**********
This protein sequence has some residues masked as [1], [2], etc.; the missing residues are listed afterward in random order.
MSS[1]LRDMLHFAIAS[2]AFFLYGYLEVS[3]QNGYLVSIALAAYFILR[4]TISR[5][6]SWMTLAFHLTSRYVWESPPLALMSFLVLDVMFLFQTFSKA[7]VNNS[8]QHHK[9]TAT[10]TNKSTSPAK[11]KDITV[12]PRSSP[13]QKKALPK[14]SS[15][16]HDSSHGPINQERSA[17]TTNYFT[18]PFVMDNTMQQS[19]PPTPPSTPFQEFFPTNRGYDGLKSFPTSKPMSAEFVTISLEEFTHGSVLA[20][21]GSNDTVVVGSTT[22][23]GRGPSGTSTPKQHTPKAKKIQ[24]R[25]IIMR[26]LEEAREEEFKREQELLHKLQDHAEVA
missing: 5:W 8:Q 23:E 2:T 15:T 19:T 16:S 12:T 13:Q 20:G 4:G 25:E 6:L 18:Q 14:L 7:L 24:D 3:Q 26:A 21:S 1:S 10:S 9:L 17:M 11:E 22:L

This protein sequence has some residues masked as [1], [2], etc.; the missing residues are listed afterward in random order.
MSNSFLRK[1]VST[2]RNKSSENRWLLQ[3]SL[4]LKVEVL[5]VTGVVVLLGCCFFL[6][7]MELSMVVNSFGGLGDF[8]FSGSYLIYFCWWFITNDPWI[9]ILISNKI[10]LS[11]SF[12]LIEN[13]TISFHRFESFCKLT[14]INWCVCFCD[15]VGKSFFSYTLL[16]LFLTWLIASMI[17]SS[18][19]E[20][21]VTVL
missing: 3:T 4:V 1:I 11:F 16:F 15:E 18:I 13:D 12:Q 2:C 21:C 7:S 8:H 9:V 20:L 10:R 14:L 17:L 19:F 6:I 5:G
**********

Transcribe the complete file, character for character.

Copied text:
This protein sequence has some residues masked as [1], [2], etc.; the missing residues are listed afterward in random order.
MSS[1]LRDMLHFAIAS[2]AFFLYGYLEVS[3]QNGYLVSIALAAYFILR[4]TISR[5][6]SWMTLAFHLTSRYVWESPPLALMSFLVLDVMFLFQTFSKA[7]VNNS[8]QHHK[9]TAT[10]TNKSTSPAK[11]KDITV[12]PRSSP[13]QKKALPK[14]SS[15][16]HDSSHGPINQERSA[17]TTNYFT[18]PFVMDNTMQQS[19]PPTPPSTPFQEFFPTNRGYDGLKSFPTSKPMSAEFVTISLEEFTHGSVLA[20][21]GSNDTVVVGSTT[22][23]GRGPSGTSTPKQHTPKAKKIQ[24]R[25]IIMR[26]LEEAREEEFKREQELLHKLQDHAEVA
missing: 5:W 8:Q 23:E 2:T 15:T 19:T 16:S 12:T 13:Q 20:G 4:G 25:E 6:L 18:Q 14:L 7:L 24:D 3:Q 26:A 21:S 1:S 10:S 9:L 17:M 11:E 22:L

This protein sequence has some residues masked as [1], [2], etc.; the missing residues are listed afterward in random order.
MSNSFLRK[1]VST[2]RNKSSENRWLLQ[3]SL[4]LKVEVL[5]VTGVVVLLGCCFFL[6][7]MELSMVVNSFGGLGDF[8]FSGSYLIYFCWWFITNDPWI[9]ILISNKI[10]LS[11]SF[12]LIEN[13]TISFHRFESFCKLT[14]INWCVCFCD[15]VGKSFFSYTLL[16]LFLTWLIASMI[17]SS[18][19]E[20][21]VTVL
missing: 3:T 4:V 1:I 11:F 16:F 15:E 18:I 13:D 12:Q 2:C 21:C 7:S 8:H 9:V 20:L 10:R 14:L 17:L 19:F 6:I 5:G